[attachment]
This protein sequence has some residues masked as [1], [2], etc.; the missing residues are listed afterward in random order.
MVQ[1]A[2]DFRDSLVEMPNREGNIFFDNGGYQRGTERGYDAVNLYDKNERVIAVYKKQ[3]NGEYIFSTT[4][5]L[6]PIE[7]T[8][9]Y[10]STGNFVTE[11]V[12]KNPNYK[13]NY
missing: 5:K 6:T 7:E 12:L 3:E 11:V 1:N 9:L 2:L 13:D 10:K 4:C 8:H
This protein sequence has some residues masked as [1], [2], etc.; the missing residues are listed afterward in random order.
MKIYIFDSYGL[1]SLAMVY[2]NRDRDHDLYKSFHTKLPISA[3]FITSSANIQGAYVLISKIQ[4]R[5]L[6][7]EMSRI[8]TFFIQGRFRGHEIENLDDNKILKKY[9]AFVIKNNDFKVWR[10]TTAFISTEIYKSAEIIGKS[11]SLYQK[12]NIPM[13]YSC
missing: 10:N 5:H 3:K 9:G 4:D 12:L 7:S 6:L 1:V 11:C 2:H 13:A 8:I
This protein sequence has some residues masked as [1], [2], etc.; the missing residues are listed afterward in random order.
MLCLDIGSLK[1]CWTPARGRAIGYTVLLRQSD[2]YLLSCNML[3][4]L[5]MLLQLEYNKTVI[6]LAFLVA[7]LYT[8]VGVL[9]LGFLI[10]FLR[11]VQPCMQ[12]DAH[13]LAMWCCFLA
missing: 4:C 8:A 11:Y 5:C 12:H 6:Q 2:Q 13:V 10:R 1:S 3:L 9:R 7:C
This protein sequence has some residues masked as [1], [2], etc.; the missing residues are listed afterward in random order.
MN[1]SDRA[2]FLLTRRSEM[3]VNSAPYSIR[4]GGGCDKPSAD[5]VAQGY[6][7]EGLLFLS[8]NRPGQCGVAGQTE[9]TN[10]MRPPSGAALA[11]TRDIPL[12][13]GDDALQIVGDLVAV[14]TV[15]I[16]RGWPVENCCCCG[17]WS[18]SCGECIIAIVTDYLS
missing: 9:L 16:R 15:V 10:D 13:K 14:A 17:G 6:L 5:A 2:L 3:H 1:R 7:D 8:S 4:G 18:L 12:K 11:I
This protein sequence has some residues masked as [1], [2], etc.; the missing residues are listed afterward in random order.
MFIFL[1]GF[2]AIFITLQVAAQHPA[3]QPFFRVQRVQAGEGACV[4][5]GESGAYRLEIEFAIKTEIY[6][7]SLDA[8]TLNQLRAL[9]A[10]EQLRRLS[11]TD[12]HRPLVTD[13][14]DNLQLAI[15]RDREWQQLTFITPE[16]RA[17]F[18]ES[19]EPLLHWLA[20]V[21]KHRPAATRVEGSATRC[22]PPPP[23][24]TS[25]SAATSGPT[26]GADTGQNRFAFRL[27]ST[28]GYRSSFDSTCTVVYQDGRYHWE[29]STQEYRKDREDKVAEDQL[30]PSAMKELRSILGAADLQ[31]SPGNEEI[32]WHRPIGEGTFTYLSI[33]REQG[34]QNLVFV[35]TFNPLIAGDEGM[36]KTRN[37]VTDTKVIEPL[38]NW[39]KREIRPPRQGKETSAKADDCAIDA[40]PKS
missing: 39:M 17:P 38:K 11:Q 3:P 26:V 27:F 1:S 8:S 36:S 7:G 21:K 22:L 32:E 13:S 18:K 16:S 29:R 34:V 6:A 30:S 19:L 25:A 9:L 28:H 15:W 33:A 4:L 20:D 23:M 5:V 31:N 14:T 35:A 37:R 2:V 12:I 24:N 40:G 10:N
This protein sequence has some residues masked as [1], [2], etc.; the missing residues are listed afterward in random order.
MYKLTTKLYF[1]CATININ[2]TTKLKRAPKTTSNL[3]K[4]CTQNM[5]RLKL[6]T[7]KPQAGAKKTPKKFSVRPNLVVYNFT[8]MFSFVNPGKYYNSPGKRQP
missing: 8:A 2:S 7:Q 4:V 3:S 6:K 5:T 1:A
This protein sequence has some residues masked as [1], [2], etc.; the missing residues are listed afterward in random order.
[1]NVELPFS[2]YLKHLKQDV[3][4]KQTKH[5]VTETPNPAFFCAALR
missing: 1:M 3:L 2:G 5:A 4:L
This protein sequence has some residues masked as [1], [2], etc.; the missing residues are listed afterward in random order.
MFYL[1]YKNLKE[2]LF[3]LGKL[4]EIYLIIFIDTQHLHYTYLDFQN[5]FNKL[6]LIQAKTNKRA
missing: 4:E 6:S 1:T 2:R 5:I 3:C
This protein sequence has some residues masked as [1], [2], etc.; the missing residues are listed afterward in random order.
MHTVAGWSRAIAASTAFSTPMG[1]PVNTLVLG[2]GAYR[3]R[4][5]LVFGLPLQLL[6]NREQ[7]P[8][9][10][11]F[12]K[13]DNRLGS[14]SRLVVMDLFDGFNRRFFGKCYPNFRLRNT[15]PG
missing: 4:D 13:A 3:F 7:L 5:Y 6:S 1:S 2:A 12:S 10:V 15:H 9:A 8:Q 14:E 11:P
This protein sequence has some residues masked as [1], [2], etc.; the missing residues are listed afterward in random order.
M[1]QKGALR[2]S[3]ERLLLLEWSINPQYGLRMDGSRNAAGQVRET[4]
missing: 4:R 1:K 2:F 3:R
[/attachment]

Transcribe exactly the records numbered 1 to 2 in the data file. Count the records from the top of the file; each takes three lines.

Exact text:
This protein sequence has some residues masked as [1], [2], etc.; the missing residues are listed afterward in random order.
MVQ[1]A[2]DFRDSLVEMPNREGNIFFDNGGYQRGTERGYDAVNLYDKNERVIAVYKKQ[3]NGEYIFSTT[4][5]L[6]PIE[7]T[8][9]Y[10]STGNFVTE[11]V[12]KNPNYK[13]NY
missing: 5:K 6:T 7:E 12:L 3:E 11:V 1:N 9:L 2:L 13:D 10:K 4:C 8:H
This protein sequence has some residues masked as [1], [2], etc.; the missing residues are listed afterward in random order.
MKIYIFDSYGL[1]SLAMVY[2]NRDRDHDLYKSFHTKLPISA[3]FITSSANIQGAYVLISKIQ[4]R[5]L[6][7]EMSRI[8]TFFIQGRFRGHEIENLDDNKILKKY[9]AFVIKNNDFKVWR[10]TTAFISTEIYKSAEIIGKS[11]SLYQK[12]NIPM[13]YSC
missing: 10:N 5:H 3:K 9:G 4:D 12:L 7:S 6:L 1:V 11:C 2:H 13:A 8:I